TCU / IAM Lodge 146

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About Lodge 146

About TCU / IAM Lodge 146

About TCU / IAM Lodge 146

 January 2012

Effective January 1, 2012 TCU/IAM FULL MERGER  is complete!

TCU/IAM members are now “Fighting Machinists”.


December 2011

Name Change:

Norfolk Southern Railway

Operations Service Support (OSS)


September 2010

TCU Lodge 146 represents all agreement clerical employees in the Norfolk Southern Railway Centralized Yard Operation (CYO) office in Midtown  Atlanta, Ga. as well as several employees at Norfolk Southern Brosnan Yard site in Macon, Ga.


TCU’s Lodge 146 is a local lodge that comprises approximately 450 members who are all proud members of the Transportation Communications International Union (TCU) which represents approximately 46,000 members.


July 2005

In July 2005 TCU affiliated with the International Association of Machinists (IAM) representing 730,000 members, with the full merger to occur no later than January 2012.

Our dedicated Brothers and Sisters are on duty 24/7/365 to help ensure that America’s freight moves safely, economically and efficiently on trains that travel Norfolk Southern vast rail network, and beyond.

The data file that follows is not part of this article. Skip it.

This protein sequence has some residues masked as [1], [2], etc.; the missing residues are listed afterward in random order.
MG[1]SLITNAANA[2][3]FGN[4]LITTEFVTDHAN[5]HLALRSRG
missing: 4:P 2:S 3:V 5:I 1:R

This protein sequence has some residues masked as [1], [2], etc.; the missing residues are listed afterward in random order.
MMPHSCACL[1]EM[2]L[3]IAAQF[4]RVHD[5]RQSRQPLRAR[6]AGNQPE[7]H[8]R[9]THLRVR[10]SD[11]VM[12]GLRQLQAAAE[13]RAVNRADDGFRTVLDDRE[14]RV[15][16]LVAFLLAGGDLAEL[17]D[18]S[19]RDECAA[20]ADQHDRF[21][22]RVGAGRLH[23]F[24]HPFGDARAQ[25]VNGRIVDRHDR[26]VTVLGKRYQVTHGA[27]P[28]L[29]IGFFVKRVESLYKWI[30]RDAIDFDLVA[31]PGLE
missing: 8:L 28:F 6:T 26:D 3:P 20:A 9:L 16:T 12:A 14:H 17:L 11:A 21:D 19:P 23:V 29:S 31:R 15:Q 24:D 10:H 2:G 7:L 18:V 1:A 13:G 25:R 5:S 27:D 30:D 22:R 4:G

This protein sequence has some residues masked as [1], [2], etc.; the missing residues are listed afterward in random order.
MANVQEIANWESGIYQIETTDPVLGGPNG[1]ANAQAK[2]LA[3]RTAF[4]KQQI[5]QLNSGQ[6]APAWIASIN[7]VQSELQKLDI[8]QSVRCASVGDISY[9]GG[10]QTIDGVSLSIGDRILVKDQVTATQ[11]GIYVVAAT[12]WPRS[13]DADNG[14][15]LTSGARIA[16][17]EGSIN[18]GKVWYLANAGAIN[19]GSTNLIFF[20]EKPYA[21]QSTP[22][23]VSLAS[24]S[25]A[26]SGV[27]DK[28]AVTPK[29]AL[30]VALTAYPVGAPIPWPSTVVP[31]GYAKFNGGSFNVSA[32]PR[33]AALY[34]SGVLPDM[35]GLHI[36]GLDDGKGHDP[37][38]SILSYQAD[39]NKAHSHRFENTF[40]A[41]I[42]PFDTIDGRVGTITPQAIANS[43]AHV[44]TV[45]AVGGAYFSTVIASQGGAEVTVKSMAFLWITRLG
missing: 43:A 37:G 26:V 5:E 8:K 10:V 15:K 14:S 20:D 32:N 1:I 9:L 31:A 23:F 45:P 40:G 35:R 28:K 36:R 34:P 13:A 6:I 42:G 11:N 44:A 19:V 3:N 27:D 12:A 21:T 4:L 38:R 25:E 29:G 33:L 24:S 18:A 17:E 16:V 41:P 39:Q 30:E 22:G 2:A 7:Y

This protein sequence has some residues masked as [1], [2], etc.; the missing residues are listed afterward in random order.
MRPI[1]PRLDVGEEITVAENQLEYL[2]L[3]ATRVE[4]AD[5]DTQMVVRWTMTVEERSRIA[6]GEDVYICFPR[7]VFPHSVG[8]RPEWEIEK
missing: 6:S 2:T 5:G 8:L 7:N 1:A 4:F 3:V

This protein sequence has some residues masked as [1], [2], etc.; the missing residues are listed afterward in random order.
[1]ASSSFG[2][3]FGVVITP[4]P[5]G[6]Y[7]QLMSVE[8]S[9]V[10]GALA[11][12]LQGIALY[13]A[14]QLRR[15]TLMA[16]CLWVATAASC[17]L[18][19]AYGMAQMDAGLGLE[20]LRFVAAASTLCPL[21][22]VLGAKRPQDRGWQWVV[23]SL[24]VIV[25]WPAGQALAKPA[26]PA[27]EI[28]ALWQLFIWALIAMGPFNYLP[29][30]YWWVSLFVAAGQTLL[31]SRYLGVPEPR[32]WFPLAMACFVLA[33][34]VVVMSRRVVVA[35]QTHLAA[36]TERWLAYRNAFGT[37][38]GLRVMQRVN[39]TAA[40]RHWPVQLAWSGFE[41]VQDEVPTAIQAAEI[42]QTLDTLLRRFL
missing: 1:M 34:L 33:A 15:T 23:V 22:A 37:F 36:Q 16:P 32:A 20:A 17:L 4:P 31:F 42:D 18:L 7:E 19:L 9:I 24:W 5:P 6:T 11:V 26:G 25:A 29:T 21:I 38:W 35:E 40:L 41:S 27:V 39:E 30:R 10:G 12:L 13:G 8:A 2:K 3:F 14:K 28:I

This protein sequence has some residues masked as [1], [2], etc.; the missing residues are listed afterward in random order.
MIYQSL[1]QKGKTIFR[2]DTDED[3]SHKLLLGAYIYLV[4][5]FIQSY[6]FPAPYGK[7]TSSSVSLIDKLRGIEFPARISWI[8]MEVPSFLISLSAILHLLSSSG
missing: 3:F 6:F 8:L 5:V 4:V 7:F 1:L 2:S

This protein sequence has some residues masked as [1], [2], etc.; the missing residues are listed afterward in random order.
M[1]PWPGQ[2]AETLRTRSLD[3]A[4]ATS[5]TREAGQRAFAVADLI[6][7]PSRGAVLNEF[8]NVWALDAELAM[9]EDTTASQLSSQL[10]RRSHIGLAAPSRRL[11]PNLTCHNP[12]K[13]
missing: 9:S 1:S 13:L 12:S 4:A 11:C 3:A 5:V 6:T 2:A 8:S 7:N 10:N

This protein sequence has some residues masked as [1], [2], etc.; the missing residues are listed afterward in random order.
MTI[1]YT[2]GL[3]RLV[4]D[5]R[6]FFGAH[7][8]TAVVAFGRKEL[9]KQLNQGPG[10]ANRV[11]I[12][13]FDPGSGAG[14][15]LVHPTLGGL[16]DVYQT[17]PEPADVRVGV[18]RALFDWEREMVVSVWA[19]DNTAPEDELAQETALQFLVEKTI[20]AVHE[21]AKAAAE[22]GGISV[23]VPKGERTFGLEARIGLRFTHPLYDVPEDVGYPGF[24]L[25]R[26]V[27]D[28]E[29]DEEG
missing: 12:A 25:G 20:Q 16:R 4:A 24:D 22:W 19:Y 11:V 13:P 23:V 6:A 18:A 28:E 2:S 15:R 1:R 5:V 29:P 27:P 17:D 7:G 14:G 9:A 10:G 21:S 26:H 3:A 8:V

The Transportation Communications Union: A Union of Unions,
Dedicated to Progress and Prosperity for All Members


The union we call TCU today took root back in 1899 when on a cold winter’s evening

shortly after Christmas, 33 railroad clerks gathered in the back room of Behrens’ cigar

shop in Sedalia, Missouri. That night, December 29, they formed Local Lodge Number

1, of a union they named the Order of the Railroad Clerks of America. Since then, men

and women from many different crafts have brought their dedication and strength to

our union. Our range is extensive and complex, on and off the railroads throughout the

transportation industry. But the union still runs on those same simple principles of

democracy and full membership participation that it always has.

      Ninety years ago the union’s name was the Brotherhood of Railway Clerks. Then in

1919, we became the Brotherhood of Railway and Steamship Clerks, Freight Handlers,

Express and Station Employes. The name was expanded more when, in 1967,

Convention delegates added the word “Airline”–making us the Brotherhood of

Railway, Airline, Steamship Clerks, Freight Handlers, Express and Station Employes,

otherwise known as BRAC. But in the years since then, our union has welcomed into its

ranks the members of half a dozen labor organizations–among them the

Transportation-Communication Employees Union (once known as the Order of

Railroad Telegraphers), the United Transport Service Employees Union, the Railway

Patrolmen’s International Union, the Brotherhood of Sleeping Car Porters, the American